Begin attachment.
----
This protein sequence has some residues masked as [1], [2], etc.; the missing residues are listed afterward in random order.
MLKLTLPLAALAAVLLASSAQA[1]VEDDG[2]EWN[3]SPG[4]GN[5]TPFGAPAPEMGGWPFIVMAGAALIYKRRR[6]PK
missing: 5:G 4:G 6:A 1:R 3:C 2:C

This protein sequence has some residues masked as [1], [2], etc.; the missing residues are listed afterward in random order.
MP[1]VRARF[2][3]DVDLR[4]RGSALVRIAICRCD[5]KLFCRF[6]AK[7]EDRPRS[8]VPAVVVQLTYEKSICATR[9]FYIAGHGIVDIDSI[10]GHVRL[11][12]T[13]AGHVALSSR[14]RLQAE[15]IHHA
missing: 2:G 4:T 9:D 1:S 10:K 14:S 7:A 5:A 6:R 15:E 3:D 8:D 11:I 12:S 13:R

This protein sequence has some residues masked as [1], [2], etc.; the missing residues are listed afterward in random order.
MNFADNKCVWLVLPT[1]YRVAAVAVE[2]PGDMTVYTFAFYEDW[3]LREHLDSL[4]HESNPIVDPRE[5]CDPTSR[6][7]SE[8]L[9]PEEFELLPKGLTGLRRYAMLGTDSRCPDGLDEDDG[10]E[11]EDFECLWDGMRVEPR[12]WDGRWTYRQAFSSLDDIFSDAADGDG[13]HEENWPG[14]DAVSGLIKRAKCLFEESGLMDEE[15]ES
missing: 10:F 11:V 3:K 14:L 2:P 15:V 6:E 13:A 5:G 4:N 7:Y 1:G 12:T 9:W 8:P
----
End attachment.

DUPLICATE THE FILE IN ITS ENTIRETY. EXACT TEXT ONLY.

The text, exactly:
This protein sequence has some residues masked as [1], [2], etc.; the missing residues are listed afterward in random order.
MLKLTLPLAALAAVLLASSAQA[1]VEDDG[2]EWN[3]SPG[4]GN[5]TPFGAPAPEMGGWPFIVMAGAALIYKRRR[6]PK
missing: 5:G 4:G 6:A 1:R 3:C 2:C

This protein sequence has some residues masked as [1], [2], etc.; the missing residues are listed afterward in random order.
MP[1]VRARF[2][3]DVDLR[4]RGSALVRIAICRCD[5]KLFCRF[6]AK[7]EDRPRS[8]VPAVVVQLTYEKSICATR[9]FYIAGHGIVDIDSI[10]GHVRL[11][12]T[13]AGHVALSSR[14]RLQAE[15]IHHA
missing: 2:G 4:T 9:D 1:S 10:K 14:S 7:A 5:A 6:R 15:E 3:D 8:D 11:I 12:S 13:R

This protein sequence has some residues masked as [1], [2], etc.; the missing residues are listed afterward in random order.
MNFADNKCVWLVLPT[1]YRVAAVAVE[2]PGDMTVYTFAFYEDW[3]LREHLDSL[4]HESNPIVDPRE[5]CDPTSR[6][7]SE[8]L[9]PEEFELLPKGLTGLRRYAMLGTDSRCPDGLDEDDG[10]E[11]EDFECLWDGMRVEPR[12]WDGRWTYRQAFSSLDDIFSDAADGDG[13]HEENWPG[14]DAVSGLIKRAKCLFEESGLMDEE[15]ES
missing: 10:F 11:V 3:K 14:L 2:P 15:V 6:E 13:A 5:G 4:N 7:Y 1:G 12:T 9:W 8:P